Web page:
We are not sure that we can say any more or better than this. The only times we have come across someone having AA in the West are when an operation is necessary but for some reason the patient cannot tolerate either general anaesthetics or epidural injections. There would have to be a very strong reason for doing it, we suspect, for a consultant to be able to take what may be an enhanced risk in working in this way.

That said, a great deal depends on the operation for which you are lined up. If we are talking serious surgery like knee replacement or similar then we think it is highly unlikely. However, for arthroscopy and a number of much simpler procedures you may be able to make a case. You would probably have to sign some very serious disclaimers and make a very robust case for sidestepping the usual procedures, but nothing ventured, nothing gained.

We wish you luck, and hope that you do manage to find someone who can help you.

Q: how does acupuncture help in managing osteoarthritis. Does it only relieve pain or can it also slow down the progression of the disease

A: There is a very large and increasing body of evidence for the use of acupuncture as a treatment for osteoarthritis, as our factsheet shows

https://www.acupuncture.org.uk/a-to-z-of-conditions/a-to-z-of-conditions/osteoarthritis.html

Many of the studies are quite clear that reduction in pain with acupuncture is a reasonable expectation of outcome for treatment, and many of the studies cited here speak of the reduction in physical dysfunction which acupuncture treatment seems to achieve.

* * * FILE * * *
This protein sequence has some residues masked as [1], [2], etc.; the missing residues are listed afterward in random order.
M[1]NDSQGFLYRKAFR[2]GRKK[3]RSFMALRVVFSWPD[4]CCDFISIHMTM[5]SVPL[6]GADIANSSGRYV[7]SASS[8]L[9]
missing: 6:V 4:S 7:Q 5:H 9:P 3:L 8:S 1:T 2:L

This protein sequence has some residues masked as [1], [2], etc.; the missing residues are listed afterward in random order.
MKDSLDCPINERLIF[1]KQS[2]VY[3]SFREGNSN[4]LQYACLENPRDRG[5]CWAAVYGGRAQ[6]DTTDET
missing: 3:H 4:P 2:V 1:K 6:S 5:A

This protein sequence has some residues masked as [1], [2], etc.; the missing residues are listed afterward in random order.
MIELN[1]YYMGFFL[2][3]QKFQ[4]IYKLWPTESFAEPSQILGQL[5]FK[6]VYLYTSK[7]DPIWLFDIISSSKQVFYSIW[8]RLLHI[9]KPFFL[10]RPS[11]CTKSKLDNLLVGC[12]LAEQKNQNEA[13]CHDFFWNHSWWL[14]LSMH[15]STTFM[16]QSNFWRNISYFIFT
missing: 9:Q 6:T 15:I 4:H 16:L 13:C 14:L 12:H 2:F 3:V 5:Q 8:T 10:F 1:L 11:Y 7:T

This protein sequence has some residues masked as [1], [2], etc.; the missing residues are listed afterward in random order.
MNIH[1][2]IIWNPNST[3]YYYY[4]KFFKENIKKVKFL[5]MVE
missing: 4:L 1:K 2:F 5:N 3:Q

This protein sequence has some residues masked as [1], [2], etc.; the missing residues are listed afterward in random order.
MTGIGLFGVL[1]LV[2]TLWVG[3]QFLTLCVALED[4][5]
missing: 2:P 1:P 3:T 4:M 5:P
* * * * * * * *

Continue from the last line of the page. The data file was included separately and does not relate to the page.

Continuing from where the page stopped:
However, it is a fairly large step from pain reduction and functional improvements to statements about slowing down the progression of the disease. To the extent that changes in physical movement wrought by the pain and inflammation can both make the situation worse, any reduction or change in either will stop the condition feeding off itself, i.e. the symptoms become a part of the causal pattern which causes deterioration. However, the factors which predispose someone to osteoarthritis may still be as active as they were before, be they genetic, environmental or lifestyle, so it would only be reasonable to say that unless these change then slowing down the disease progression may not as easy to achieve.

This is to look at things from a conventional medical perspective, though. The ancient Chinese were just as prone to osteoarthritis as modern people, but the whole nature of the understanding of disease in Chinese medicine is different, and from this perspective there may be something which a practitioner could reasonably hope to achieve to remove some of the causal factors. Chinese medicine is predicated on an understanding of the flow of the energies of the body, called 'qi', and its patterns of flow and balance. Factors which affect this are often described in physical terms  - heat, cold, damp, etc - as a reflection of the conditions in which most people worked on the land. The Chinese would see the joint being directly affected by these conditions and use acupuncture and herbs to reduce the impact on the body.

In doing so they would also be mindful of the unique balance of the individual and the constitutional patterns which they had inherited which made some people more prone than others to develop osteoarthritis (the Chinese called it Bi Syndrome, and classified it according to its presentations - Hot Bi, Cold Bi, Damp Bi, etc). In this sense an experienced practitioner might hope to reduce the symptoms as well as addressing some of the deeper factors which predisposed someone to suffer with OA. From this perspective it might well be possible to look at slowing down the disease progression.